In FY23, Pakistan’s SOEs lost Rs905 billion

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As of 2022-23, Pakistani state-owned enterprises (SOEs) have suffered losses in excess of Rs905 billion, a staggering 23% increase over the previous fiscal year of 2021-22, showing a further decline in economic activity in the country.

Those findings were made public in a report titled “Aggregate Annual Report on Federal State-Owned Enterprises (SOEs) for Financial Year 2023,” released on Tuesday by the Central Monitoring Unit (CMU) of the Finance Division, which was released in accordance with customary operating procedures.

There was an increase of 25% year-over-year in gross losses due to these losses, resulting in an aggregate net loss of Rs202 billion. The amount of liabilities from the company increased by 20%, which indicates that there is a higher degree of financial leverage on the company.

The net equity of the company decreased by 2.55% as a result, leaving it at Rs5.49 trillion. Value at Risk continues to be a concern for the federal government, as the level of volatility in overall portfolios remains elevated.

It is important to note that losses remain a significant problem in the power sector, particularly within distribution companies (DISCOs). As a result of the power sector, an aggregate loss of Rs304 billion has been reported, despite Rs759 billion being allocated for the sector’s support.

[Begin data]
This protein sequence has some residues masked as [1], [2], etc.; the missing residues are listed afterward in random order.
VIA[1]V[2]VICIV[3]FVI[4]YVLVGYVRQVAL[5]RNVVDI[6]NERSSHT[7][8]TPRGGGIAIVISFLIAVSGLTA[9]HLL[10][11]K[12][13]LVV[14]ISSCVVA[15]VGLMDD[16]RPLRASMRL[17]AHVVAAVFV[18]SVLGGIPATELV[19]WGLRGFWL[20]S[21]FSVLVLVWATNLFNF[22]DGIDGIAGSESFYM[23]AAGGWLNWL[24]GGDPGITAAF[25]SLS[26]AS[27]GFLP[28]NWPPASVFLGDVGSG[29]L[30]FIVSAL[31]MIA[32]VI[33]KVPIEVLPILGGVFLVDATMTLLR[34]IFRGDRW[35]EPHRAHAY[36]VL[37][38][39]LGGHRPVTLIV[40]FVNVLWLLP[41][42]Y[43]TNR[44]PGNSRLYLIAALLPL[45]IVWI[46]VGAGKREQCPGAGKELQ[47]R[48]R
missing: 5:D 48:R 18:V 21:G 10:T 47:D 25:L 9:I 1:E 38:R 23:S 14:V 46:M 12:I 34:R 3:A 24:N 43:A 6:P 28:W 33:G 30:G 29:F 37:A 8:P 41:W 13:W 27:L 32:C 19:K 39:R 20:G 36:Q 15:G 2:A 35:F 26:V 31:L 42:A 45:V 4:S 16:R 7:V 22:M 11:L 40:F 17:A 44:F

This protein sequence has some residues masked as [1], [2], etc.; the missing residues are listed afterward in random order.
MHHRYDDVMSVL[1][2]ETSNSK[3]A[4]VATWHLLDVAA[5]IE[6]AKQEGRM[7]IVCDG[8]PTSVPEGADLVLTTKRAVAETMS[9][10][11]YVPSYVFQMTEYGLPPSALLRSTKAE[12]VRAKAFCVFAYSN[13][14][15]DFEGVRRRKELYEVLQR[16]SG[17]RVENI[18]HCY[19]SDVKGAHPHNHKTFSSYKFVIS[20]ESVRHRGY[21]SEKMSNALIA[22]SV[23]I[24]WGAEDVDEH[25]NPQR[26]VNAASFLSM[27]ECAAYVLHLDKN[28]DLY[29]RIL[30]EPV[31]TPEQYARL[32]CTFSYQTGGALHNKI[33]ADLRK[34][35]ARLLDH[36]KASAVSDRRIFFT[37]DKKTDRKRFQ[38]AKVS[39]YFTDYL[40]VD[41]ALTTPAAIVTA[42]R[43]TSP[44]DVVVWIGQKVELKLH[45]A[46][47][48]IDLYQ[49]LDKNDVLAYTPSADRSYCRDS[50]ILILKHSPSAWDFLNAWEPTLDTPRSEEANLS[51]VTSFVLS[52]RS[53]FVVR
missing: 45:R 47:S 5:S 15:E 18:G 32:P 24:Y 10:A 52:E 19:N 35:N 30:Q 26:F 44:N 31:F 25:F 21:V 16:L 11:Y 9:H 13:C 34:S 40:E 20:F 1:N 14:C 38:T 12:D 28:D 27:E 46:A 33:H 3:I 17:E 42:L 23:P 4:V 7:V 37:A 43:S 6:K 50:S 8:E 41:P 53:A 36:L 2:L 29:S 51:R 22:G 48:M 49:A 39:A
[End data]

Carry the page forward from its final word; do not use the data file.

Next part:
There were also entities in the infrastructure sector, such as the National Highway Authority (NHA), incurred high financial costs, which was one of the contributing factors to the overall loss-making situation.

In the past decade, there has been an increase in losses in the railway sector, with aggregate losses in the sector reaching Rs5,595 billion over the past decade.

It is important to note, though, that the government has received over 10% of its budget from this support, underscoring significant strain in the federal budget.

In the SOE sector, several risks have been identified, including a substantial working capital lock-up resulting from age-related receivables and payables, resulting in a circular debt approaching four trillion rupees throughout the chain.

A number of operational inefficiencies continue to negatively impact SOE profitability in the power sector, which cascades throughout the entire supply chain.

It has been estimated that Rs1,656 billion have been guaranteed, whereas the debt stock has reached Rs3,545 billion, with the accrued interest on the NHA loans alone amounting to more than Rs1,100 billion.

As a result of these high debt and guarantee levels, the sector is exposed to both systemic risks as well as unsystematic risks that pose significant risks for the sector. There are numerous systemic risks that SOEs are exposed to, including economic downturns, inflation, and interest rate fluctuations, which exacerbate the financial strains on SOEs and make debt servicing more difficult.

It was stated in the report that improving corporate governance was critical to the future success of the organization. This would necessitate the appointment of more independent and technically qualified directors in order to ensure a streamlined approach to governance and robust monitoring criteria.

Timenews1 provided that news.

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